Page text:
Numbers, Facts and Trends Shaping Your World

Satisfaction with democracy has declined in recent years in high-income nations

People around the world generally believe representative democracy is a good way to govern their countries. But as a new Pew Research Center survey highlights, many are dissatisfied with the way it is working. And in several high-income democracies, dissatisfaction has been on the rise.

How we did this

This Pew Research Center analysis focuses on views of democracy in 31 countries across the Asia-Pacific region, Europe, Latin America, the Middle East, North America and sub-Saharan Africa.

This analysis draws on nationally representative surveys of 36,412 adults conducted from Jan. 5 to May 15, 2024. All surveys were conducted over the phone with adults in Canada, France, Germany, Greece, Italy, Japan, Malaysia, the Netherlands, Singapore, South Korea, Spain, Sweden and the United Kingdom. Surveys were conducted face-to-face in Argentina, Brazil, Chile, Colombia, Ghana, Hungary, India, Israel, Kenya, Mexico, Peru, the Philippines, Poland, South Africa, Sri Lanka and Thailand. In Australia, we used a mixed-mode probability-based online panel.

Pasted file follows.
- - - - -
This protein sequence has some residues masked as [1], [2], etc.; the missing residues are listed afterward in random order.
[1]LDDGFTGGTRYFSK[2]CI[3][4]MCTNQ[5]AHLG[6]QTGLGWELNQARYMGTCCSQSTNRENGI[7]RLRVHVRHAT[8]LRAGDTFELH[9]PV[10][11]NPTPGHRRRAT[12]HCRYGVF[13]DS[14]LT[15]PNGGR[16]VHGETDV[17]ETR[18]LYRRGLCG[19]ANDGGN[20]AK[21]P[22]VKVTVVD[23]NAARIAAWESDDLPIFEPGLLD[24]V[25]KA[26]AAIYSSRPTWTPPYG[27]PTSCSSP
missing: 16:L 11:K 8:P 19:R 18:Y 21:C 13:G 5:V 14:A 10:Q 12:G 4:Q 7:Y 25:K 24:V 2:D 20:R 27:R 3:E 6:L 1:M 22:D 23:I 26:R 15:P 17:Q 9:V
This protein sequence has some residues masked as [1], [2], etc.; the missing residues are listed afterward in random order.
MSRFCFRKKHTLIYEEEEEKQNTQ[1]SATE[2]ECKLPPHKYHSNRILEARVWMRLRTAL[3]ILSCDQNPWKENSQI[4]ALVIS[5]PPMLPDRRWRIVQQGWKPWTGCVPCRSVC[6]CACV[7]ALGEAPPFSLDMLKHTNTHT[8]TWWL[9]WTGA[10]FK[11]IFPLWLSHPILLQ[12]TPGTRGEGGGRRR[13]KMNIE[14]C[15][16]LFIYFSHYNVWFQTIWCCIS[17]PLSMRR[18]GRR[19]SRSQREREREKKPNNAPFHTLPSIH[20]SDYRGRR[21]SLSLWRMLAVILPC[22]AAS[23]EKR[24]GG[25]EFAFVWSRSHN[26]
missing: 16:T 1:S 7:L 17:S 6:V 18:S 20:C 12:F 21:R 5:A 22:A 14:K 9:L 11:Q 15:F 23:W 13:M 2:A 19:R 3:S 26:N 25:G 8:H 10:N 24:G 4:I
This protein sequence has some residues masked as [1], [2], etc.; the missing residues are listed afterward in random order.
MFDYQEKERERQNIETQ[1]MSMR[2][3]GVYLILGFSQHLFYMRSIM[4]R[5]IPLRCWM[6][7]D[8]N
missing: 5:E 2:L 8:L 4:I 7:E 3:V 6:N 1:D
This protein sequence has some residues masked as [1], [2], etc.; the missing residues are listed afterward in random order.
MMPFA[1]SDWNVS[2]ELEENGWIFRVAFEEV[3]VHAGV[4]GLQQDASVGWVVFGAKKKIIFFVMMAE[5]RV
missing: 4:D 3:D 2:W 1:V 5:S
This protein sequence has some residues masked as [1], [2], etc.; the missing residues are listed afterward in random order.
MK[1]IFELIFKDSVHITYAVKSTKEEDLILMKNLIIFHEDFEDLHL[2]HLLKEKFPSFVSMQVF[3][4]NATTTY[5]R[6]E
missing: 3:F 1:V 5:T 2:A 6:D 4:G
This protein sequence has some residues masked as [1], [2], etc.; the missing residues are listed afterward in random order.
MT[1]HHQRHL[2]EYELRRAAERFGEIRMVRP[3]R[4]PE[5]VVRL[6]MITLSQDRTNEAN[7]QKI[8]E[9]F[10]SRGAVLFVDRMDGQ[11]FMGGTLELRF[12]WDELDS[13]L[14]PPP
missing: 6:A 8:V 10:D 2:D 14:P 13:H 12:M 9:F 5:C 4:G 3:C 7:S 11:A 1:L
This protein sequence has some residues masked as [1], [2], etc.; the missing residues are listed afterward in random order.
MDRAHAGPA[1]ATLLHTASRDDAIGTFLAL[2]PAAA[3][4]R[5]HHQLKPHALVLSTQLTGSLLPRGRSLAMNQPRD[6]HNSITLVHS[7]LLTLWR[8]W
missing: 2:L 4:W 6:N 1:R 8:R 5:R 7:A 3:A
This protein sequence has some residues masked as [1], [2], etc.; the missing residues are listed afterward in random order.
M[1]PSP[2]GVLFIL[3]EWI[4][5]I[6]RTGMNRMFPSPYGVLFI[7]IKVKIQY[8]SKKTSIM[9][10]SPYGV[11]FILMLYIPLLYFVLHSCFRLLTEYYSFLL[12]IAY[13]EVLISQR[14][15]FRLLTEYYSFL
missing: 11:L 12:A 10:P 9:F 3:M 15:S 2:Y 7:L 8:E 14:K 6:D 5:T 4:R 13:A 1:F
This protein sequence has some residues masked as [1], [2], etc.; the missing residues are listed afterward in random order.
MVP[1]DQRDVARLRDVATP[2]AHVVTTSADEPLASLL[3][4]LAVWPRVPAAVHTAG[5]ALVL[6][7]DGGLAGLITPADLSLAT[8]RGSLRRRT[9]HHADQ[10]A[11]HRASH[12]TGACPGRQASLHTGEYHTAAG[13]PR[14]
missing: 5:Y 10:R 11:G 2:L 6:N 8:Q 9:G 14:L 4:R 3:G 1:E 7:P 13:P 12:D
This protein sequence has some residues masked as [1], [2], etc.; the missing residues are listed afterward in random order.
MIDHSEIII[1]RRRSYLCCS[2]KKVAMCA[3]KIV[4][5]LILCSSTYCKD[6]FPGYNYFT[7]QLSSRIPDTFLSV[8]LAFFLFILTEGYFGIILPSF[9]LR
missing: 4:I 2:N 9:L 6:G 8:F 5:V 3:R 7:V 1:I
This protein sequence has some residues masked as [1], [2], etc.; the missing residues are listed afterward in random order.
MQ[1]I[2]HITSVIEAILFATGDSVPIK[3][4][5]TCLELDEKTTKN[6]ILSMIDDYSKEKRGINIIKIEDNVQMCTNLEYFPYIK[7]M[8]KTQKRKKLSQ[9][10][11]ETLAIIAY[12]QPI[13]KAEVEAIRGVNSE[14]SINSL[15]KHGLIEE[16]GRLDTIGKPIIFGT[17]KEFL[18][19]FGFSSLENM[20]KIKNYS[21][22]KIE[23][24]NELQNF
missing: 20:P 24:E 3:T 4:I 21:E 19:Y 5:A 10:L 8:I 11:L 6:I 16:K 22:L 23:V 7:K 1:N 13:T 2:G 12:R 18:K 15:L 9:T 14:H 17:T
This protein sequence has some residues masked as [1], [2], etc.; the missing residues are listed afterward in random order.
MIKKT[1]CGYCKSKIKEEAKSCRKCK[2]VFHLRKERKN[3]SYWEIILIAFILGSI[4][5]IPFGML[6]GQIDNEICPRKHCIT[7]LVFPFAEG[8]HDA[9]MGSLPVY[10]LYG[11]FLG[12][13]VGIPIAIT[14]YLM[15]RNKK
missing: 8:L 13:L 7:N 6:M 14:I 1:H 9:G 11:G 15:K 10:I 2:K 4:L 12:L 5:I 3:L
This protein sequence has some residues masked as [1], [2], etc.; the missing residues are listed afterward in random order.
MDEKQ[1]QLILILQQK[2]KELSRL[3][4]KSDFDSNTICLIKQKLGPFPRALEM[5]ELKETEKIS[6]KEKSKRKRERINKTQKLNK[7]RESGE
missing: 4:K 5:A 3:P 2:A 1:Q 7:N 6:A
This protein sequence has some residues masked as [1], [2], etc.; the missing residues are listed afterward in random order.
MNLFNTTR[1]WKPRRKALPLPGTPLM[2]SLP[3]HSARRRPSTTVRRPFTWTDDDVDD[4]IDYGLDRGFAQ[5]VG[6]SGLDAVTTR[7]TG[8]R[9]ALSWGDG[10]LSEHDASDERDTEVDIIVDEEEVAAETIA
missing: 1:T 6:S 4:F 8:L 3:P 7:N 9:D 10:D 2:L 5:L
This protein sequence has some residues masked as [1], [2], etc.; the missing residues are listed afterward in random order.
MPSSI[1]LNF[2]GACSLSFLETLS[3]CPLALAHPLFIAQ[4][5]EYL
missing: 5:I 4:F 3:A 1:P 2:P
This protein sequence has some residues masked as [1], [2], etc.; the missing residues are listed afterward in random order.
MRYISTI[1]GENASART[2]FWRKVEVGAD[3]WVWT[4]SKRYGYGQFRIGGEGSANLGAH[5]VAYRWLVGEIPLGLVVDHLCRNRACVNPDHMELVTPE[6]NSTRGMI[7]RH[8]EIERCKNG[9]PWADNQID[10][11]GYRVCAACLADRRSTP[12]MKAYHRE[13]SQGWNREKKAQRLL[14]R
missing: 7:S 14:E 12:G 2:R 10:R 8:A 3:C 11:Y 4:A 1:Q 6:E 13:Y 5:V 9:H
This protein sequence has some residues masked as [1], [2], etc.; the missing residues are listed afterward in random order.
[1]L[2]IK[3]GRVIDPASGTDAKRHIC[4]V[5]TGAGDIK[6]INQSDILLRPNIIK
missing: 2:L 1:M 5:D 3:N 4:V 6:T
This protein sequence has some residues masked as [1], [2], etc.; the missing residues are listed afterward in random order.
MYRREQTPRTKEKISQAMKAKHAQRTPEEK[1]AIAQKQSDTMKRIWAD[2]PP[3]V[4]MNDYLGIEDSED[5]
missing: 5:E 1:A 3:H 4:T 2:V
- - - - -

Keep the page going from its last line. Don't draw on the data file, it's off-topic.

In the United States, we surveyed 3,600 adults from April 1 to 7, 2024. Everyone who took part in this survey is a member of the Center’s American Trends Panel (ATP), an online survey panel that is recruited through national, random sampling of residential addresses. This way nearly all U.S. adults have a chance of selection. The survey is weighted to be representative of the U.S. adult population by gender, race, ethnicity, partisan affiliation, education and other categories. Read more about the ATP’s methodology.

The survey was conducted right after the 2024 legislative elections in South Korea. In India, Mexico and South Africa, the survey was completed before the most recent elections.

To compare views of those who support the governing party or parties with those who do not, we grouped respondents based on their answers to a question asking them which political party, if any, they identified with in their country. For more, including country specific classifications, read our Political Categorization Appendix.